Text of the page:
Microscope should be calibrated with a grid
18
5th Intensive Course on Soil Micromorphology -
Naples 2001 Image Analysis - Lecture 2 Image
acquisition
Image Formats
BMP TIFF JPG GIF ------Widespread Some
formats require key information to be stored in
another file problems if associated file is
removed Most formats have key header information
in file itself. Most compact formats use BYTE (0
- 255) format can be swapped easily between
platforms BUT INTEGER format (2 bytes) may be
problematic - swapping between PC/Macintosh/UNIX
(as high and low bytes are swapped). Even more
problems if REAL/ COMPLEX format is used
19
5th Intensive Course on Soil Micromorphology -
Naples 2001 Image Analysis - Lecture 2 Image
acquisition
Image Formats
Typical Image 512 x 512 x 8 gtgtgtgt 256 kBytes True
Colour Image 4096 x 4096 x (24bit) would occupy
more than 50 Mbytes Special Formats - (RLE) for
Binary Images and selected Classified Images
arising from Image Analysis - more efficiently
stored in a Run-Length-Encoded format
(RLE). Applicable for BYTE and INTEGER format if
large areas have the same intensity value -
compression up to 90 is possible. May need to
re-expand image back to normal BYTE or INTEGER
format before using for Analysis purposes. Cannot
be used on grey-level images
20
5th Intensive Course on Soil Micromorphology -
Naples 2001 Image Analysis - Lecture 2 Historic
Aspects
Historic Development of Image Quantification
Optical Methods
Optical Diffraction was used as a method to
assess orientation in 1970s. Related technique
of Convolution Square was also used
21
5th Intensive Course on Soil Micromorphology -
Naples 2001 Image Analysis - Lecture 2 Historic
Aspects
Historic Development of Image Quantification
Upturned plates on sand grain The diffraction
pattern indicates preferred orientation
direction, degree of orientation and spacing of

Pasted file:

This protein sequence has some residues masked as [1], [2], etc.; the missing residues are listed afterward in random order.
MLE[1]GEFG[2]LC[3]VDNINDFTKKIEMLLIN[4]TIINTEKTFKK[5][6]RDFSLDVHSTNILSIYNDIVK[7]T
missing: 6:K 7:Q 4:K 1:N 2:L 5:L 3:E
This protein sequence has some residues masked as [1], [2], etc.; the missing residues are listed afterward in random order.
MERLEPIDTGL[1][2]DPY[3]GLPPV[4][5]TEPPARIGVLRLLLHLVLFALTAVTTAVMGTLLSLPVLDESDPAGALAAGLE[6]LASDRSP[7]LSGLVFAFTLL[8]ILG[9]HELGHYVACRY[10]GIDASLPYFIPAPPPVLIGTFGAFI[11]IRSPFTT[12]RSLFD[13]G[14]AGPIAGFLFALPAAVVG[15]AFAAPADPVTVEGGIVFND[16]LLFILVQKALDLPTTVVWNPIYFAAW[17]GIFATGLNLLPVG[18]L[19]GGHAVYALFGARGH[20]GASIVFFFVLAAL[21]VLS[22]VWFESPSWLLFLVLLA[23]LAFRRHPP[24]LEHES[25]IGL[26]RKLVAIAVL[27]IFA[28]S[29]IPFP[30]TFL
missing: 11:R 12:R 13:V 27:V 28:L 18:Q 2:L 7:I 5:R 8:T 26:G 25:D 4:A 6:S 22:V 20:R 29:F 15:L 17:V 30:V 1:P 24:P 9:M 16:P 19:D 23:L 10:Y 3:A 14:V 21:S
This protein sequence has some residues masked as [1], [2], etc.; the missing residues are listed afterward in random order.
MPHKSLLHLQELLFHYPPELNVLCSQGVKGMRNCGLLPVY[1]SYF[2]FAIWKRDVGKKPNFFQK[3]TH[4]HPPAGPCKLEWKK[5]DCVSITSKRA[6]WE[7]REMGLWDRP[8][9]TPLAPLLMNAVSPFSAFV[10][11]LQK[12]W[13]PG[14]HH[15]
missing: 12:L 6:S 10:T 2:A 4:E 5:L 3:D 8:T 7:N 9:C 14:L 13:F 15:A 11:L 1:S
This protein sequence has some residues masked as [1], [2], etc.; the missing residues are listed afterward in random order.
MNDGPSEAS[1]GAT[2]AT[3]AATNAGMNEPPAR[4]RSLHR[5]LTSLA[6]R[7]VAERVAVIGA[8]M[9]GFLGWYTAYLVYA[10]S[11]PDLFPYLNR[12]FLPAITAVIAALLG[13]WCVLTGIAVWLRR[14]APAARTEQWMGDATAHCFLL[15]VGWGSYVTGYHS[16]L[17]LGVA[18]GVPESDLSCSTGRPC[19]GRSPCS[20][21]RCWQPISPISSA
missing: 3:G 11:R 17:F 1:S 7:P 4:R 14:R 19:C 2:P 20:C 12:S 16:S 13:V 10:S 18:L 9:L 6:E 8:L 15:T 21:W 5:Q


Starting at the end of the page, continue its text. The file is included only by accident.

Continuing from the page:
features
22
5th Intensive Course on Soil Micromorphology -
Naples 2001 Image Analysis - Lecture 2 Historic
Aspects
Historic Development of Image Quantification
A high degree of orientation in consolidated clay
shown by shape of diffraction pattern. Note
inverse spacing relationship between diffraction
pattern and image
23
5th Intensive Course on Soil Micromorphology -
Naples 2001 Image Analysis - Lecture 2 Historic
Aspects
Digital equivalent of Optical Diffraction
The Optical Diffraction Pattern of images may be
computed digitally as Fourier Transform - this
is exploited in image reconstruction in Lecture 10
24
5th Intensive Course on Soil Micromorphology -
Naples 2001 Image Analysis - Lecture 2 Historic
Aspects
Digital equivalent of Convolution
Note unlike diffraction the spacing of features
in convolution is directly related to spacings in
image
25
5th Intensive Course on Soil Micromorphology -
Naples 2001 Image Analysis - Lecture 2 Historic
Aspects
Stereoscopy/Photogrammetry
SEM is ideal for photogrammetric measurement
using stereo-photographs Geometry of SEM should
be considered with viewer at the electron source
and illumination at the electron collector - i.e.
and apparent reversal of convention.
26
5th Intensive Course on Soil Micromorphology -
Naples 2001 Image Analysis - Lecture 2 Historic
Aspects
Geometry of SEM
At low magnification lt 500 central
projection At high magnification gt 1000x parallel
projection
27
5th Intensive Course on Soil Micromorphology -
Naples 2001 Image Analysis - Lecture 2 Historic
Aspects
Unconsolidated Kaolin - picture width 6.2 ?m
28
5th Intensive Course on Soil Micromorphology -
Naples 2001 Image Analysis - Lecture 2 Historic
Aspects
Stereo-photogrammetry
Stereo photograph and associated Pole Diagram
showing preferred 3 - D orientation